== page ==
Please note that the Aiken-Rhett House Museum is not air conditioned. If the heat index rises to an uncomfortable level during the day, we will close the house for the safety and comfort of our visitors and staff. We recommend calling the house to ensure it is open before you visit. (843) 723-1159 #noACin1820
The Aiken-Rhett House Museum, 48 Elizabeth Street, c. 1820, is unique in many ways. For example, it remained in the hands of family descendents for 142 years until it was sold to The Charleston Museum and opened as a museum house in 1975. Historic Charleston Foundation purchased the house in 1995 and adopted a conservation approach to the interpretation of this important house and its outbuildings.
Located on the corner of Judith and Elizabeth streets, Charleston merchant John Robinson built the house in 1820 as a typical Charleston double house with a central hallway and two rooms on either side. The original front entrance was located on Judith Street, where the piazza, a Charleston term for a double side porch, is now located. When Robinson lost five ships at sea in 1825, he was forced to sell the house to meet his financial obligations. Subsequently, it became the property of William Aiken Sr. in 1827.
Aiken, an Irish immigrant who had accumulated a large fortune as one of the city’s leading merchants, used the house as a rental property. When he died suddenly in a carriage accident, his vast holdings were divided between his wife, Henrietta Wyatt Aiken, and his only son, William Aiken Jr.
In 1833, the young William Aiken and his new bride, Harriet Lowndes, decided to make the house their primary residence. They began an extensive renovation of the property. Three main changes took place: the front entrance was moved, the first floor was reconfigured, and a large addition was built onto the house. By all accounts, they created one of the most impressive residences in Charleston.
A successful businessman, rice planter, distinguished politician and governor of South Carolina, William Aiken Jr. was one of the state’s wealthiest citizens. Following a well-established tradition among Charleston’s elite, Governor Aiken and his wife traveled in Europe and returned with magnificent fine art and furnishings. In 1858, while abroad, Governor Aiken commissioned his cousin, Joseph Daniel Aiken, to design and oversee the construction of an art gallery, the only one of its kind in the city. Today, many of the objects acquired by the Aikens on their travels remain in the rooms for which they were purchased.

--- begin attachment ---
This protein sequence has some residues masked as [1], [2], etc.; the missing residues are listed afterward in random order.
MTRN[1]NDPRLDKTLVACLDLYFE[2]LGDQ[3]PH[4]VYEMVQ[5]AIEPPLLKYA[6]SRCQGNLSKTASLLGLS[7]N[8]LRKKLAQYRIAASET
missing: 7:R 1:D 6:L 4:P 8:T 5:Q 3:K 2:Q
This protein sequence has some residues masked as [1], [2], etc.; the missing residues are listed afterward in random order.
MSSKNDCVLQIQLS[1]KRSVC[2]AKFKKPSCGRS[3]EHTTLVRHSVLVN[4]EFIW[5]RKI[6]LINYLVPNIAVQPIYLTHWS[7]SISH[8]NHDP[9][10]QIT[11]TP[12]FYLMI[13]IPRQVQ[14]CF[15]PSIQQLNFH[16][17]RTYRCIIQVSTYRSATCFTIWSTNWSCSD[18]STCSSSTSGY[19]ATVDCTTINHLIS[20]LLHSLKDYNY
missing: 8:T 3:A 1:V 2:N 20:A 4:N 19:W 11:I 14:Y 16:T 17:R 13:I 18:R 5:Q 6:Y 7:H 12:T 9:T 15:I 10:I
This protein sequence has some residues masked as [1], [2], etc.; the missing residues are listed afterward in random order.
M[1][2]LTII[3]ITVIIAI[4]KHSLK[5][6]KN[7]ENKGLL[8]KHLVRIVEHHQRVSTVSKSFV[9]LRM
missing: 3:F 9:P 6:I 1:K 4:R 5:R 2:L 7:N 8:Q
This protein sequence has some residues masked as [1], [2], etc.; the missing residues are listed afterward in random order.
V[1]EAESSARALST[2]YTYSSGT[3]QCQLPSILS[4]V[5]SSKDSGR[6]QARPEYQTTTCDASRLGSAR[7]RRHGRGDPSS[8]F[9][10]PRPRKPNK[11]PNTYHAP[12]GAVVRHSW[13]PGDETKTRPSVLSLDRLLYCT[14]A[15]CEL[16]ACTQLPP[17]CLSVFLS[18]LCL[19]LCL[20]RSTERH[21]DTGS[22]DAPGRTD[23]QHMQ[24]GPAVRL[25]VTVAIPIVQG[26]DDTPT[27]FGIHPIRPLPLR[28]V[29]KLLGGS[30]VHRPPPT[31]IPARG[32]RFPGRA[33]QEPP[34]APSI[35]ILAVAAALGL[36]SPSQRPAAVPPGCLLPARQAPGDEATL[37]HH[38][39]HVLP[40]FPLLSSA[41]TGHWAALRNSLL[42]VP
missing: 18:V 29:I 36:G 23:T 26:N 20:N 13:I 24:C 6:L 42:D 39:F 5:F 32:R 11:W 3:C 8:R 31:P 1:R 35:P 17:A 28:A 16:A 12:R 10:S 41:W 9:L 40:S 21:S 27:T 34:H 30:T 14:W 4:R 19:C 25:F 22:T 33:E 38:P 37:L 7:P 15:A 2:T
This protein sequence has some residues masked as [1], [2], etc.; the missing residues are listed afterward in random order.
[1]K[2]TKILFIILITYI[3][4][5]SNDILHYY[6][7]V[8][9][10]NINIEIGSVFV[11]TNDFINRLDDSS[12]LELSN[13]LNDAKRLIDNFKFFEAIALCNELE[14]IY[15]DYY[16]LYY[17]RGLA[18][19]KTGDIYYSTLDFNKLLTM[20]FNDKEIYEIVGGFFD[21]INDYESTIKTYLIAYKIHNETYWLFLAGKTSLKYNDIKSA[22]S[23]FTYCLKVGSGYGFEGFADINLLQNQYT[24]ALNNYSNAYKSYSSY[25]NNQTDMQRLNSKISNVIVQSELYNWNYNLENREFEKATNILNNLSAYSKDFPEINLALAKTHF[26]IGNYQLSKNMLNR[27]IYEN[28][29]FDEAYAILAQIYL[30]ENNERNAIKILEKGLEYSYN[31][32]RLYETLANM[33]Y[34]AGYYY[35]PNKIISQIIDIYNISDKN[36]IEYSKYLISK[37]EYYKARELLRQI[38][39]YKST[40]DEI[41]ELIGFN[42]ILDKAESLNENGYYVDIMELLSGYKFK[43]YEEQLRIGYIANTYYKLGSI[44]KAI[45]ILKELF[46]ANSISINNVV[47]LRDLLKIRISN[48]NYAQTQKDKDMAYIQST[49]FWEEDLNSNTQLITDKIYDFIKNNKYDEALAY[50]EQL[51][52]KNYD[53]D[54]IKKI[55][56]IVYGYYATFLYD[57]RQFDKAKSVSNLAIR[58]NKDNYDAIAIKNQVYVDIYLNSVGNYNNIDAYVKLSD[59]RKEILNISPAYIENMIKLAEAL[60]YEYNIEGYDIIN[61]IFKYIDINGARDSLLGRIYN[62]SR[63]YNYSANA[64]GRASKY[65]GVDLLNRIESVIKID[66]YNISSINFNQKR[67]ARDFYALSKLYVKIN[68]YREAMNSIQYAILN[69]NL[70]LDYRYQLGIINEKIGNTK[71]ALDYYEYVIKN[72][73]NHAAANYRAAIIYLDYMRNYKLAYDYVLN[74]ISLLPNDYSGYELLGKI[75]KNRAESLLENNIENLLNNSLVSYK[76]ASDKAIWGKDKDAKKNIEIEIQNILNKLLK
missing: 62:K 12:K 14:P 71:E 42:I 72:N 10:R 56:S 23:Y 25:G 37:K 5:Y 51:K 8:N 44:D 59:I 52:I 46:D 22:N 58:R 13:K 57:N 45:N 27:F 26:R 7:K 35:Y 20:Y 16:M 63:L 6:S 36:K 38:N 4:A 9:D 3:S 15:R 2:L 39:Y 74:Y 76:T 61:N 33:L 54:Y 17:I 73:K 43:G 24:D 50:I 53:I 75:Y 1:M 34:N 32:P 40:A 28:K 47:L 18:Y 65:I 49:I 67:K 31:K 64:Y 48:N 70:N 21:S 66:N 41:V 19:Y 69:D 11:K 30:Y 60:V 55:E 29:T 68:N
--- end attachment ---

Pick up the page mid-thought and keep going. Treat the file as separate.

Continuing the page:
The Aiken family library, containing more than 2000 volumes mostly published in the 1800s, has recently been transferred to the Charleston Library Society archives and placed on long-term loan. Many of the books are signed by family members and were purchased on their travels through Europe.
Prior to the Civil War, the Aiken-Rhett House was maintained by a population of highly skilled enslaved African Americans who worked to sustain the Aikens’ high standards for elegant living and entertaining. Occupations within the household included carriage drivers, cooks, footmen, gardeners, laundresses, nursemaids, and seamstresses. A post Civil War document reveals the names of 14 slaves that lived at the Aiken-Rhett House and attended the family: Tom and Ann Greggs, and their son, Henry; Dorcas and Sambo Richardson and their children, Charles, Rachel, Victoria, Elizabeth, and Julia; Charles Jackson, Anthony Barnwell, and two carpenters, Will and Jacob. Many of these individuals remained in Charleston following Emancipation, and Jacob Gaillard and Henry Greggs lived and worked at the Aiken-Rhett House until their deaths in 1896 and 1908.
The back lot of the Aiken-Rhett House is where the slaves worked and lived, and they probably took their meals communally in the kitchen. A unique site, the Aiken-Rhett House retains both original outbuildings. One is the kitchen and laundry and the other a carriage and stable house, above which are found sleeping quarters. Many of the rooms had fireplaces, and paint evidence suggests these rooms were painted vibrant colors.
William Aiken, Jr. died at his summer home in Flat Rock, North Carolina, in 1887. He left his property to his wife and daughter. Harriet Aiken continued to live in the house until her death in 1892. Her daughter, Henrietta, and son-in-law, Major A.B. Rhett, raised their four sons and one daughter in the house. Upon Henrietta’s death, the house was divided between her children and their heirs. Two sons, I’On Rhett and Andrew Burnet Rhett, Jr. continued to live in the house until the mid twentieth century.
The Aiken-Rhett House is open, Mon-Sat, 10 a.m.-5 p.m.; Sun, 2-5 p.m. (last tour begins at 4:15 p.m.).
Tickets are $12 adults; $5 children 6-16; under six free.
Please contact Valerie Perry for more information or to schedule a group tour.